The cow urine is used in various forms. It is mostly used as a distillate and is present in most of our products other than herbal tea, chawanprash, nasal drop and ghee. It is either used directly in the health tonic and weight loss tonic or is used to infuse herbs in it like as in joint pain oil, face pack and body scrub, she mentions. Its distillate is added to the shampoo. It’s said cow urine contains copper which cuts fat deposit in the body. It also contains enzymes which rejuvenate and repair old cells. It works as an anti oxidant and is excellent for the liver. It is an elixir and has to be tried to know its true benefits.
The desi cow is virtually a living hospital and factory rolled into one. “In my entire conversation when cow is mentioned it refers to the Indian desi cow (Bos Indicus). As the exotic cows are a different breed, Bos Taurus and the composition of their milk, dung and urine are totally different. There is a hospital in Wardha, Gujarat which treats cancer patients by cow therapy and I met a young man who recovered after that treatment,” says Modi.
At present, the products are sourced from Shri Mataji Goshala in Barsana where 35,000 cows are being cared for under the patronage of Ramesh Baba, a saint. The products are being manufactured under the strict guidance of Dr Mukesh Soni, an ayurvedic doctor. “None of our products contains harmful chemicals. We do give training in the making of some of the simpler products like tooth powder, gaunyle, dhoop sticks, cow logs, cow pots, various manures and pest repellents for plants. Anyone keeping cows can learn and make these products to earn more. Our purpose is to prevent every single cow or its progeny from being abandoned or sold for slaughter,” claims Modi.
Pros and Cons
Despite having tremendous usage quality some people are queasy about the use of cow urine, while others swear by its benefits. “It’s really each one to choose for themselves. They might not shirk from eating the entrails of a diseased, old, tired, scared, thirsty animal but will not try urine to cure an illness. Whereas, some people have cured their 3rd stage cancer by drinking this miracle fluid,” smiles Modi.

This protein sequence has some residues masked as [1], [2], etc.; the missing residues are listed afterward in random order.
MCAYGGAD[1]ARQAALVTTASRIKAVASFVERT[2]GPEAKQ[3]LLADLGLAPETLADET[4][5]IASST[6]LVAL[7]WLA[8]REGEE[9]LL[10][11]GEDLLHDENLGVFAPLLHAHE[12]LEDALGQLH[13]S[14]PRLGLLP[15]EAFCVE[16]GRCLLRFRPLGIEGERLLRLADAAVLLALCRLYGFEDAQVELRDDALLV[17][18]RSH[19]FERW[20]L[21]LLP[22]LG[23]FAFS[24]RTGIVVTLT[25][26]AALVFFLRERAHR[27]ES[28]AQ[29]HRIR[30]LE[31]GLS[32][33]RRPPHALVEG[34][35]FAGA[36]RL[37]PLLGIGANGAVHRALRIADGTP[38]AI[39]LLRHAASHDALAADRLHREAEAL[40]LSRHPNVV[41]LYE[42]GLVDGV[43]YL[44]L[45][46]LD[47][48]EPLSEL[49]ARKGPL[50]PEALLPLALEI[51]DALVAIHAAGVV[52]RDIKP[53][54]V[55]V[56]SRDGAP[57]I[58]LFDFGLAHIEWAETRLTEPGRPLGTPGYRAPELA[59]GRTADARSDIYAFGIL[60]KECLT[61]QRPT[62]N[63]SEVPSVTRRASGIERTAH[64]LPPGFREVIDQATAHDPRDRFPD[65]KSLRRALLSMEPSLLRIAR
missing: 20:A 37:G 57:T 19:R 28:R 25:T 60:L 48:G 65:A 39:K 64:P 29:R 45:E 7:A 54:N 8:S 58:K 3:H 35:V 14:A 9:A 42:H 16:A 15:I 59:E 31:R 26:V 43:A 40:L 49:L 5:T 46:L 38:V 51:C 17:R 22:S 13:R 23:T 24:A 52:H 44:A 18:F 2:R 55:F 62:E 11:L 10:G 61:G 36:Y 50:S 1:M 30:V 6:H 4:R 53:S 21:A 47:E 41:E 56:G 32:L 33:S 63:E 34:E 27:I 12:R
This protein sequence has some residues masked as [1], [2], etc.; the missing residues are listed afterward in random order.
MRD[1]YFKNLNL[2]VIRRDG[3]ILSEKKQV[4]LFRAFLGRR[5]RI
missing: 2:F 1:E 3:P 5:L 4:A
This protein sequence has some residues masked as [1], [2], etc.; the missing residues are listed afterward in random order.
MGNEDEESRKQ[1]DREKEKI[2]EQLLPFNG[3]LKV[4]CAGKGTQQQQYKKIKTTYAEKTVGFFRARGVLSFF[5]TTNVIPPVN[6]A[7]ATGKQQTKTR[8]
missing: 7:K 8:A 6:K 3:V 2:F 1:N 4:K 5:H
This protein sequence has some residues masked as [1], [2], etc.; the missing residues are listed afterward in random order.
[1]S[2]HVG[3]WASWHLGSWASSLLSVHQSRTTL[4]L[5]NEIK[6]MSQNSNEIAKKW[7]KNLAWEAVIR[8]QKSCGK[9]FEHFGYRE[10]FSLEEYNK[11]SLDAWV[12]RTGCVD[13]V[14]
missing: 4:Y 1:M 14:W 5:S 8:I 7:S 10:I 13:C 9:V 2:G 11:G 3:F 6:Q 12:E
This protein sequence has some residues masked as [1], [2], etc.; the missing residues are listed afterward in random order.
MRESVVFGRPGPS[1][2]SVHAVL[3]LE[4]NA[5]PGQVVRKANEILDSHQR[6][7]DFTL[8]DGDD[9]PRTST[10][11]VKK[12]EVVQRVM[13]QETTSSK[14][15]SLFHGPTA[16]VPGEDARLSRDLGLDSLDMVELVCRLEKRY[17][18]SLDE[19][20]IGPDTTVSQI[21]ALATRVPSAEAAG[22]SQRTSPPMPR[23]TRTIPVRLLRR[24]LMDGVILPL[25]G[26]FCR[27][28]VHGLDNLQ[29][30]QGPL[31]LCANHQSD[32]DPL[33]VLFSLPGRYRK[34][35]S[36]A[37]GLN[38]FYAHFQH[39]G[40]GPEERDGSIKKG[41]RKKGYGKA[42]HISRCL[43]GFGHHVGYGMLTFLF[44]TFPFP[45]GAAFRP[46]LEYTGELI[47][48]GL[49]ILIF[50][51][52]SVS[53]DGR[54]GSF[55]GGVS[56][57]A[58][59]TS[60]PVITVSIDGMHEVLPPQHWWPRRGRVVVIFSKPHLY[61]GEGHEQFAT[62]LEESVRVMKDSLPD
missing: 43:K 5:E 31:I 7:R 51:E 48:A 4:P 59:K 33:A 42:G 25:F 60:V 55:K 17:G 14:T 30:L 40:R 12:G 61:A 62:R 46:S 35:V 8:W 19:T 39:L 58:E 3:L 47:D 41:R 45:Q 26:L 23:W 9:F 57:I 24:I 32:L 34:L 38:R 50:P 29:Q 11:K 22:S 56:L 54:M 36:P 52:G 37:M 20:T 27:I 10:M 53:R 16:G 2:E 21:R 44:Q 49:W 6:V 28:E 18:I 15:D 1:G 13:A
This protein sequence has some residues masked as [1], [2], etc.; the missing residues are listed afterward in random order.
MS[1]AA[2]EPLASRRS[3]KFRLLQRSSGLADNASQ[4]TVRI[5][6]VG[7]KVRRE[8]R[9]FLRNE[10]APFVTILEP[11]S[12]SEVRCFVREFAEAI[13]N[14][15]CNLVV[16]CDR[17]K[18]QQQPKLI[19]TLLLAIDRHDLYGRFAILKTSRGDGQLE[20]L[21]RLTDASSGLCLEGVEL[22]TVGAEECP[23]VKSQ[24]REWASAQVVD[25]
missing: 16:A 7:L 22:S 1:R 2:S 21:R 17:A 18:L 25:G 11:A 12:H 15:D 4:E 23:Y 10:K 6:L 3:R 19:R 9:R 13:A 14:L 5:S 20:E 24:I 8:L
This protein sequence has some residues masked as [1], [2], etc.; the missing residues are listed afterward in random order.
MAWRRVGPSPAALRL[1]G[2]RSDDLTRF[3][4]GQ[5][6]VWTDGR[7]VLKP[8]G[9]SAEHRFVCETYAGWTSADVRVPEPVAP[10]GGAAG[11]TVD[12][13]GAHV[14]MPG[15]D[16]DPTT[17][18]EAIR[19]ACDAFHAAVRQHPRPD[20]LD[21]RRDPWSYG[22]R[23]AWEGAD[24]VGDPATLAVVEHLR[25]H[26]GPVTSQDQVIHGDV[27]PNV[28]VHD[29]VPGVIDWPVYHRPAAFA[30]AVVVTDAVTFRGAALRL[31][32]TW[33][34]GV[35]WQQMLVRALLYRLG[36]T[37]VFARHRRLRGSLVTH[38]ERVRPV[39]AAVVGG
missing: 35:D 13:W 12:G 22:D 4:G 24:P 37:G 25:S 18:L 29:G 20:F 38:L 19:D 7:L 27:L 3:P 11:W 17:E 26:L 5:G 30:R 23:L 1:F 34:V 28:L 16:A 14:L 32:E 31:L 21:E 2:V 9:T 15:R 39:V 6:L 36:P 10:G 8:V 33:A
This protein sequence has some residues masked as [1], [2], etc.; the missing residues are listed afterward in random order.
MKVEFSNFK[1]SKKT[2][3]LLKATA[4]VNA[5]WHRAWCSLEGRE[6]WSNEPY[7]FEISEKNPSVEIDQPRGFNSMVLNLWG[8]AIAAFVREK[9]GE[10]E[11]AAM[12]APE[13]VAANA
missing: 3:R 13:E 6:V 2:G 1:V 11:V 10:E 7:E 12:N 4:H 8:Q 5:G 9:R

Some people had made phenyl, a popular floor cleaner in India using cow urine. This innovation sounded quite impressive to Modi and she got a bottle to use at home. “My family did not like the odor it was leaving,” says Modi.
So she approached Ramneesh Tangri, an IITian who runs a gaushala as a social, spiritual service. “I asked him if we could improve it as I am always looking for such products which can be widely used. He started working on it and after many trials we were able to make the perfect product which left a pleasant fragrance after use. Next we got it lab tested as I wanted to use it not only in homes but in schools, hospitals, dispensaries etc.,” proudly says Modi.
Modi organise several festivals to promote the well being of cows. This means promoting products fashioned with cow urine and cow dung. Holy Cow organises a music fest every year to raise awareness and funds for its functioning. Each One Feed One is an initiative for people to support looking after cows in gaushalas by adopting a cow at Rs 15,000 a year.
She pointed to booths displaying beautifully-packaged body scrub made from cow dung, dung-based paper, mosquito coils, dhoops, even shampoo filled with cow urine, which Modi said holds anti-fungal properties. Reminding cow-owners that they could make these products, many of which have a long history in India but have since been replaced by chemical-based goods, will help save older cows from the slaughterhouse, she says.